Federal Court Protects Abortion Access for Incarcerated Women in Missouri

This week, a federal appeals court ruled that the state of Missouri must provide transportation for inmates who want to obtain abortion care.

In 2005, prison officials in Missouri went to extreme lengths to deny a woman prisoner abortion care. The American Civil Liberties Union (ACLU) asked a court to require the prison to transport the woman for an abortion as they would for all other serious medical needs. When the court ruled that the prison must transport the woman to a nearby health care facility, the state unsuccessfully asked the U.S. Supreme Court to intervene; the woman received the care she needed. The American Civil Liberties Union then brought a class-action lawsuit on behalf of all incarcerated pregnant women in Missouri seeking abortions.

“Today’s decision is consistent with rulings from across the country that women prisoners do not lose their reproductive rights once they are incarcerated,” said Diana Kasdan, a staff attorney with the ACLU Reproductive Freedom Project. “Prison officials must ensure that women have access to the full spectrum of pregnancy-related care, including abortion.”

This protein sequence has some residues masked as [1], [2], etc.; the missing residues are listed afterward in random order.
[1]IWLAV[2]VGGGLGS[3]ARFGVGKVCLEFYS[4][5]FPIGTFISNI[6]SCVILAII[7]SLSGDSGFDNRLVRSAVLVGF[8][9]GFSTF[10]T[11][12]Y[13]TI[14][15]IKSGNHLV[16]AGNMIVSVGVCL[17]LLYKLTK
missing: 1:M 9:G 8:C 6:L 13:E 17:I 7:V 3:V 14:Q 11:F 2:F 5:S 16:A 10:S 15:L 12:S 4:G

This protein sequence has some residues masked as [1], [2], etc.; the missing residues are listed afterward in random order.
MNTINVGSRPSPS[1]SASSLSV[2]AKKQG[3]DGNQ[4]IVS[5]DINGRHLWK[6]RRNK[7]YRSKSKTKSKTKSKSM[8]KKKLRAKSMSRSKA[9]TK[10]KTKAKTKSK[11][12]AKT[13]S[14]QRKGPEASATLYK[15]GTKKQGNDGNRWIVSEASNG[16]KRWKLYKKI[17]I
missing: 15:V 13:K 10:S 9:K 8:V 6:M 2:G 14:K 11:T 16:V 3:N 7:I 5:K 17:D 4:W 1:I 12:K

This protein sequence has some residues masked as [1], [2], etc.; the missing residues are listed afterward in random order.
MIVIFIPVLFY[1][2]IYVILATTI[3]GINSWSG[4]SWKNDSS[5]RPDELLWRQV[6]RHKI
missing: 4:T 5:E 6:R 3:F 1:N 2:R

Since Missouri law prohibits the use of state tax money to pay for abortions, the prisoner is still responsible for the cost of the procedure. A similar case was decided in Arizona last year.

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